Format

Send to

Choose Destination
Cell. 2016 Mar 24;165(1):111-124. doi: 10.1016/j.cell.2016.02.011. Epub 2016 Mar 10.

Gut Microbial Metabolite TMAO Enhances Platelet Hyperreactivity and Thrombosis Risk.

Author information

1
Department of Cellular & Molecular Medicine, Cleveland Clinic, Cleveland, OH 44195, USA.
2
Departments of Human Genetics and Medicine, David Geffen School of Medicine, University of California, Los Angeles, Los Angeles, CA 90095, USA.
3
Department of Mathematics, Cleveland State University, Cleveland, OH 44115, USA.
4
Departments of Medicine and Microbiology and Immunology, University of North Carolina, Chapel Hill, NC 27599, USA.
5
Department of Medicine, Medical College of Wisconsin and Blood Research Institute, Milwaukee, WI 53226, USA.
6
Department of Cellular & Molecular Medicine, Cleveland Clinic, Cleveland, OH 44195, USA; Department of Cardiovascular Medicine, Cleveland Clinic, Cleveland, OH 44195, USA.
7
Department of Cellular & Molecular Medicine, Cleveland Clinic, Cleveland, OH 44195, USA; Department of Cardiovascular Medicine, Cleveland Clinic, Cleveland, OH 44195, USA. Electronic address: hazens@ccf.org.

Abstract

Normal platelet function is critical to blood hemostasis and maintenance of a closed circulatory system. Heightened platelet reactivity, however, is associated with cardiometabolic diseases and enhanced potential for thrombotic events. We now show gut microbes, through generation of trimethylamine N-oxide (TMAO), directly contribute to platelet hyperreactivity and enhanced thrombosis potential. Plasma TMAO levels in subjects (n > 4,000) independently predicted incident (3 years) thrombosis (heart attack, stroke) risk. Direct exposure of platelets to TMAO enhanced sub-maximal stimulus-dependent platelet activation from multiple agonists through augmented Ca(2+) release from intracellular stores. Animal model studies employing dietary choline or TMAO, germ-free mice, and microbial transplantation collectively confirm a role for gut microbiota and TMAO in modulating platelet hyperresponsiveness and thrombosis potential and identify microbial taxa associated with plasma TMAO and thrombosis potential. Collectively, the present results reveal a previously unrecognized mechanistic link between specific dietary nutrients, gut microbes, platelet function, and thrombosis risk.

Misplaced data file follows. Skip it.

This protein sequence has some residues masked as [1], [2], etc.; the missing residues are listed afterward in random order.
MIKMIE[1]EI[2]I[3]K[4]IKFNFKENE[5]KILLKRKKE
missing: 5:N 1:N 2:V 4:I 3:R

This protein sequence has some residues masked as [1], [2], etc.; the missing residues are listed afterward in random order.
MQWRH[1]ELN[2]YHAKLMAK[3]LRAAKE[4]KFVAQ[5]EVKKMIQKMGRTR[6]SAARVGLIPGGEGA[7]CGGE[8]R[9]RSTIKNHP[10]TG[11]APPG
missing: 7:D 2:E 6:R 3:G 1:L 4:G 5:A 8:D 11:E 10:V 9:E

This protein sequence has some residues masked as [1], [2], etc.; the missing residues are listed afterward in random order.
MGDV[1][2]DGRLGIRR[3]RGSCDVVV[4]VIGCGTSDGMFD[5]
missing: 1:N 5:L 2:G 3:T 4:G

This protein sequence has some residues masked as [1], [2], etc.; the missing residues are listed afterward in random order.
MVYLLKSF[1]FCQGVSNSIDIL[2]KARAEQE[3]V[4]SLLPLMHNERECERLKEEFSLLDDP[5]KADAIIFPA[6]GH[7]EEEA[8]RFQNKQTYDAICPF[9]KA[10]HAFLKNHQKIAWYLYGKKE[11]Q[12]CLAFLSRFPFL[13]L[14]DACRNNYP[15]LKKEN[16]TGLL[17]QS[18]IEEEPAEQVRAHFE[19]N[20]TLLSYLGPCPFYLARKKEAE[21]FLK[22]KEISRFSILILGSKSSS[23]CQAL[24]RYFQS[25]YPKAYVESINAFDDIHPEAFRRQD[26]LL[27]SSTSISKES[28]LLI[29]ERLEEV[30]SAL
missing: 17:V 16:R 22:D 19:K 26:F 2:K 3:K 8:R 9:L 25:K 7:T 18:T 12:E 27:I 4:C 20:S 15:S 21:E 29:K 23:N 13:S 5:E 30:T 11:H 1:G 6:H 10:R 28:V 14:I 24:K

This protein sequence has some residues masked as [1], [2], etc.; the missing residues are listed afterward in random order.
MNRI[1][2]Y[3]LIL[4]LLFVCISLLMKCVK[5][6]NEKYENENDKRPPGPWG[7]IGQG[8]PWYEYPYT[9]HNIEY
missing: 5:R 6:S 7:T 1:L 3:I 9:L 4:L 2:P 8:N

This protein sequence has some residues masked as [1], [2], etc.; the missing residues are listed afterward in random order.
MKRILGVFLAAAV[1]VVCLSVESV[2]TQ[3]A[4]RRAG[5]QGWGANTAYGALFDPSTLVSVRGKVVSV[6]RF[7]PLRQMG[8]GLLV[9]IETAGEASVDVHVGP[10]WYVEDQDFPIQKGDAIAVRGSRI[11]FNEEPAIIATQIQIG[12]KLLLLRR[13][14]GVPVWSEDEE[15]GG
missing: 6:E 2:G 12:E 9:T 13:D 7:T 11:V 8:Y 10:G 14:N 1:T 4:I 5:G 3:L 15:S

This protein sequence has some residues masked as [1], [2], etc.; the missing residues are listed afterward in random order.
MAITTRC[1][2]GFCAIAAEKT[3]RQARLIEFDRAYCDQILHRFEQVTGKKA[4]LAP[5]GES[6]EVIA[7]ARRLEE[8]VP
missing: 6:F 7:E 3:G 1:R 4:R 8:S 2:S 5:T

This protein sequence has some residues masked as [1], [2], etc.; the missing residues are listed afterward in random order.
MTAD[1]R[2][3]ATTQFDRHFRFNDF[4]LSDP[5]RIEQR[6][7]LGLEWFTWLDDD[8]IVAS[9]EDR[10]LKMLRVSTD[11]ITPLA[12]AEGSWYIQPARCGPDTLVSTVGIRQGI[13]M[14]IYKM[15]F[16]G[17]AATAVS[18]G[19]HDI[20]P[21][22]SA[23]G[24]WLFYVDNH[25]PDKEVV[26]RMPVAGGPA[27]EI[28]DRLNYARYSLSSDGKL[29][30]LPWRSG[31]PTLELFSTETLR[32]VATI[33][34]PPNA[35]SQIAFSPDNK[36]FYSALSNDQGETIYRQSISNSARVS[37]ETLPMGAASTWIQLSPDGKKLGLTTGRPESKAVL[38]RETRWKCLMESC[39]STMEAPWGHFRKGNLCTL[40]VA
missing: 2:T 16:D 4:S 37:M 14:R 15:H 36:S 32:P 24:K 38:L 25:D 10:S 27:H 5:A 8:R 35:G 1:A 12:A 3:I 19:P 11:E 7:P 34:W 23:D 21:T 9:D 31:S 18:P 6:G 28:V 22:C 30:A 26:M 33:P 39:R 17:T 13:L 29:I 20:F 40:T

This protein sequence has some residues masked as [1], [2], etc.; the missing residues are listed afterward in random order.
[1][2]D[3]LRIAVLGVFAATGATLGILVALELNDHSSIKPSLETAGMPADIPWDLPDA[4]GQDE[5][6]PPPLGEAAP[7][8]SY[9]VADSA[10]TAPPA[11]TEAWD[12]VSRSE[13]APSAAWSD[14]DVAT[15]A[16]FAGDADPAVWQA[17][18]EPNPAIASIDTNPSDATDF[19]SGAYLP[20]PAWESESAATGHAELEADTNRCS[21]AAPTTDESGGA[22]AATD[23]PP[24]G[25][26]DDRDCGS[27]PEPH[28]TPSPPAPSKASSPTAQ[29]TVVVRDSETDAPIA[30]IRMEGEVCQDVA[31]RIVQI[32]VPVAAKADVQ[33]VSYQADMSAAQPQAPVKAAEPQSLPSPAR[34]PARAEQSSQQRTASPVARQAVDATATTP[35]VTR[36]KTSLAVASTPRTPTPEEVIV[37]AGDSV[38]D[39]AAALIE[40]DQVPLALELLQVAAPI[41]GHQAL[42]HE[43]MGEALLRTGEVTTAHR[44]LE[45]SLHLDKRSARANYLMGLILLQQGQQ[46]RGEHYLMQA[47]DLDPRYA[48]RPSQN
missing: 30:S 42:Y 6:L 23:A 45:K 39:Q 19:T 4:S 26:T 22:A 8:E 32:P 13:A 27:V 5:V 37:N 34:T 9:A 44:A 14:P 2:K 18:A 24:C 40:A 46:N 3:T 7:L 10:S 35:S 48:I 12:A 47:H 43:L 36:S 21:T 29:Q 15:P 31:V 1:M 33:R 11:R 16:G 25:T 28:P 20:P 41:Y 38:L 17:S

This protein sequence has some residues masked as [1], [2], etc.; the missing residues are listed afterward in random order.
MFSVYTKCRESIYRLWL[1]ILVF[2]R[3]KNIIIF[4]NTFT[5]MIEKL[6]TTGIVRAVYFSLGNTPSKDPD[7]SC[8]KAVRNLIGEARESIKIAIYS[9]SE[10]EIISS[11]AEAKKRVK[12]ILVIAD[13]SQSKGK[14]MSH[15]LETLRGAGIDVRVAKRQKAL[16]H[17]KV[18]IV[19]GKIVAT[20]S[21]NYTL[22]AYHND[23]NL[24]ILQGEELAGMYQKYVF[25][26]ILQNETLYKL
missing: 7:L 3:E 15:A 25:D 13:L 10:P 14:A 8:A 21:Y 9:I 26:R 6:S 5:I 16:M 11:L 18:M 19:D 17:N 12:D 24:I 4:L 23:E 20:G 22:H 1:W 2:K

PMID:
26972052
PMCID:
PMC4862743
DOI:
10.1016/j.cell.2016.02.011
[Indexed for MEDLINE]
Free PMC Article

Supplemental Content

Full text links

Icon for Elsevier Science Icon for PubMed Central
Loading ...
Support Center